Sodium Polyacrylate ICLS 1314

Sodium polyacrylate
A study in the interactions of molecules and ions
Sodium polyacrylate is an example of a super-absorbing polymer…(Some say it is an adsorbent
substance, because it affects essentially, issues of surface area….but I’m just not that picky)
More often than not, a polymer is an organic molecular compound made primarily of a large
number of similar, (but) smaller units bonded together, over and over again.
These smaller units are often referred to as monomers. Essentially, when multiple monomers
are bonded to each other, the result is a polymer.
A simplified metaphor for a polymer might be bricks as the monomers, and a barbeque grill as
the polymer.
Examples of real polymers are; plastics, nylon, rubber, polyester (multiple esters), styrofoam,
polystyrene, polyurethane, but also… proteins (enzymes, antibodies, muscle and hormones),
starch, cellulose, and DNA.
Sodium polyacrylate is, many (poly) repeated acrylate (pronounced ak – reh- late) molecules that has
some sodium ions included. Notice how the name can inform you of the material.
When the (sodium-containing) polymer is placed in contact with water, there is a tendency for
some of the sodium ions to leave the network and move to the water. When these sodium ions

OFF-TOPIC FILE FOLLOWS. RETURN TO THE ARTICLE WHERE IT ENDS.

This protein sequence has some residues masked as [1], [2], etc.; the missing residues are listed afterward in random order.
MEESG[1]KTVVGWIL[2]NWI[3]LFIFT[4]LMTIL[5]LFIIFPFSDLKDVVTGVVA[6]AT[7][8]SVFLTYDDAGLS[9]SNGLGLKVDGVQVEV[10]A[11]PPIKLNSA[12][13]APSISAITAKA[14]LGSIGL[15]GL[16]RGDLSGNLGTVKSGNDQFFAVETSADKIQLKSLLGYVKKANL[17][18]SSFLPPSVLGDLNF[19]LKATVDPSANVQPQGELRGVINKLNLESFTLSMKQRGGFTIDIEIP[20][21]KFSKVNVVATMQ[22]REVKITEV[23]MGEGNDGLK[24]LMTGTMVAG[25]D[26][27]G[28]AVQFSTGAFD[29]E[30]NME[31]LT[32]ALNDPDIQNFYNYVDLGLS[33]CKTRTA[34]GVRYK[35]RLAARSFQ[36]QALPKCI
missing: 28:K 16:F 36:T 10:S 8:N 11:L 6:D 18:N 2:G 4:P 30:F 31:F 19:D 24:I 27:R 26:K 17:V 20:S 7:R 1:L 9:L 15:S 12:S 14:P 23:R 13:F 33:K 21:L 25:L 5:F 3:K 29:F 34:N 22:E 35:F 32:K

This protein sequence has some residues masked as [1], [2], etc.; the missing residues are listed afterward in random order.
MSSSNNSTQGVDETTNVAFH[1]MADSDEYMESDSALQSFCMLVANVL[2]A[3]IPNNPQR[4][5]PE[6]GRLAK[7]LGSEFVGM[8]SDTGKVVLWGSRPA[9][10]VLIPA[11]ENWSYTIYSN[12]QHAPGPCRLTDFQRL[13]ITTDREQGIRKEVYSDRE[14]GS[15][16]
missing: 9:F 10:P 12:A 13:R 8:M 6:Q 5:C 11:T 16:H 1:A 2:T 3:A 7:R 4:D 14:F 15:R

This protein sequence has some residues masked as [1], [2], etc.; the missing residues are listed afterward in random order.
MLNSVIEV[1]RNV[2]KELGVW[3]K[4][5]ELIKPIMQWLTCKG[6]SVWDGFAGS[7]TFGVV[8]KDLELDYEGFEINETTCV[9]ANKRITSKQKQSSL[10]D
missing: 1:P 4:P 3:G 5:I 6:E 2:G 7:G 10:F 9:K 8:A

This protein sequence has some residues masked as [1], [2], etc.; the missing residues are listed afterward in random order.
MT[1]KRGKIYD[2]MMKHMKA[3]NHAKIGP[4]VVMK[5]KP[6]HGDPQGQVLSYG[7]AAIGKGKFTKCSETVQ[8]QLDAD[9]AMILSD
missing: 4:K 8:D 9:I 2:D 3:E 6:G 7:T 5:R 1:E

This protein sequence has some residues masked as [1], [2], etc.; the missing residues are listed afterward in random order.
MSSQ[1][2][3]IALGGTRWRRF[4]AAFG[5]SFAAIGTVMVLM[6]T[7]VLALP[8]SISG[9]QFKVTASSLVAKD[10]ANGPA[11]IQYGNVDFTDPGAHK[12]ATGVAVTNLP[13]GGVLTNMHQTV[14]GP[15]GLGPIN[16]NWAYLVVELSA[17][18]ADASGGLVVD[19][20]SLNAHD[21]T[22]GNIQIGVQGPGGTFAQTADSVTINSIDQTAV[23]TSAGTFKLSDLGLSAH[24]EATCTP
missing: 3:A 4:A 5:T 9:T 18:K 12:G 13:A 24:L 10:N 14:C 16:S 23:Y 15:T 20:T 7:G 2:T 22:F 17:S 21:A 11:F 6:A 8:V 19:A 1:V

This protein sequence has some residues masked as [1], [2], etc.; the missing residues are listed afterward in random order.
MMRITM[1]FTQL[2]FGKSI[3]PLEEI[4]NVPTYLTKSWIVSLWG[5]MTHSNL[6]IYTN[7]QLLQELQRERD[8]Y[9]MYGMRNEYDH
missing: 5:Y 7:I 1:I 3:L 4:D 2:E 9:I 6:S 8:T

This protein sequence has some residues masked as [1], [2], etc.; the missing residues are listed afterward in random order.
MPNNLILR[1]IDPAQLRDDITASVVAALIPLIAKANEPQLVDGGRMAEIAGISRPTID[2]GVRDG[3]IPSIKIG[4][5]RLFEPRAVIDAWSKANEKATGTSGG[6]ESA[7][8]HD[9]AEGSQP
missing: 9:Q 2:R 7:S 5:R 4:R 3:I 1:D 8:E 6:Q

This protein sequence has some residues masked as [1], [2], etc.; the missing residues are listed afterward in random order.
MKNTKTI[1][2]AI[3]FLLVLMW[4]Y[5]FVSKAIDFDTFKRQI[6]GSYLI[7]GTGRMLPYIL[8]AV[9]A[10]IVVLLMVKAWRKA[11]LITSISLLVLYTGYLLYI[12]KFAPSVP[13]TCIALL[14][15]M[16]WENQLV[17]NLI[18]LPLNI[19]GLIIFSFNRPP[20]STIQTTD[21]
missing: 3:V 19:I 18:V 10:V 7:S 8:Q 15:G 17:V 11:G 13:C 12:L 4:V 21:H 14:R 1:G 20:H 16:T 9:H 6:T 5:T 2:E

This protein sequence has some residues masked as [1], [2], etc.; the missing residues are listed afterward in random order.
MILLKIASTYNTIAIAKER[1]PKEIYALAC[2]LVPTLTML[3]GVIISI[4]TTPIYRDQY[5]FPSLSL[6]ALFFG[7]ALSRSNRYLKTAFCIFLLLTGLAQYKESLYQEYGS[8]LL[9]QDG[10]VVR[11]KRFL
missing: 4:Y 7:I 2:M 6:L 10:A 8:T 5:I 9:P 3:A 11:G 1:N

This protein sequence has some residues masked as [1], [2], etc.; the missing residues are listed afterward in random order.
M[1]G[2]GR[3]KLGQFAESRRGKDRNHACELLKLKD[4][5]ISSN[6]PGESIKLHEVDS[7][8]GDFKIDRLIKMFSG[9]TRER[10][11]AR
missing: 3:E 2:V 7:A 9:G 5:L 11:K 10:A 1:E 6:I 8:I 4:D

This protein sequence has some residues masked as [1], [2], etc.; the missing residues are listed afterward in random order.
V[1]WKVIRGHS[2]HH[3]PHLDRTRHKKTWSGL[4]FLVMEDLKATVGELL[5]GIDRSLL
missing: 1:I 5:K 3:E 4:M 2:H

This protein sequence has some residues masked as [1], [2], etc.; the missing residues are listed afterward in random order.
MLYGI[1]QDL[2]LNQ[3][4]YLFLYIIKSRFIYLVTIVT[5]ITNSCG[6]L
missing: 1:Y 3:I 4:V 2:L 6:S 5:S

leave, they are replaced with water molecules. Water flowng into the powdery polymer,
swells the polymer network as the sodium concentration is balanced between the polymer
and the water.
Diagram 1
Diagram 2: Sodium Polyacrylate Molecule
Water swelling the sodium polyacrylate network
Notice the Na+1 at the bottom of the powder
Sodium polyacrylate is the main ingredient in high-absorbency diapers. It is also commonly
used in alkaline batteries, feminine hygiene products, nursery potting soil, water beds, and as a
fuel filtration material to remove moisture from automobile and jet fuels.
Because these polymers work by absorbing water, via osmosis, an interesting condition occurs
when an electrolyte solution is added to the polymer powder. The powder does not absorb as
much water. This happens because the ion exchange which occurs between the powder and the
more concentrated electrolyte solution is lessened.
Diagram 3: Plants Growing in Sodium
Polyacrylate Gel
 Use a baggy and the amount of sodium polyacrylate provided.
 Add some distilled water and “play”. This is safe to touch with your hands.
 All materials go into the trash bins at the end of the period.
 When you have exhausted your activity with distilled water and the powder, try the same activity with
some salt water. What happens?
Question: Can you design a laboratory which determines the number of milliliters of distilled water a 0.100
gram sample of polyacrylate can absorb?
Question: Given the effect of saltwater on sodium polyacrylate, how might this affect the construction of a
diaper, designed to absorb urine? A baby’s urine has as many electrolytes as a 1% solution of saltwater.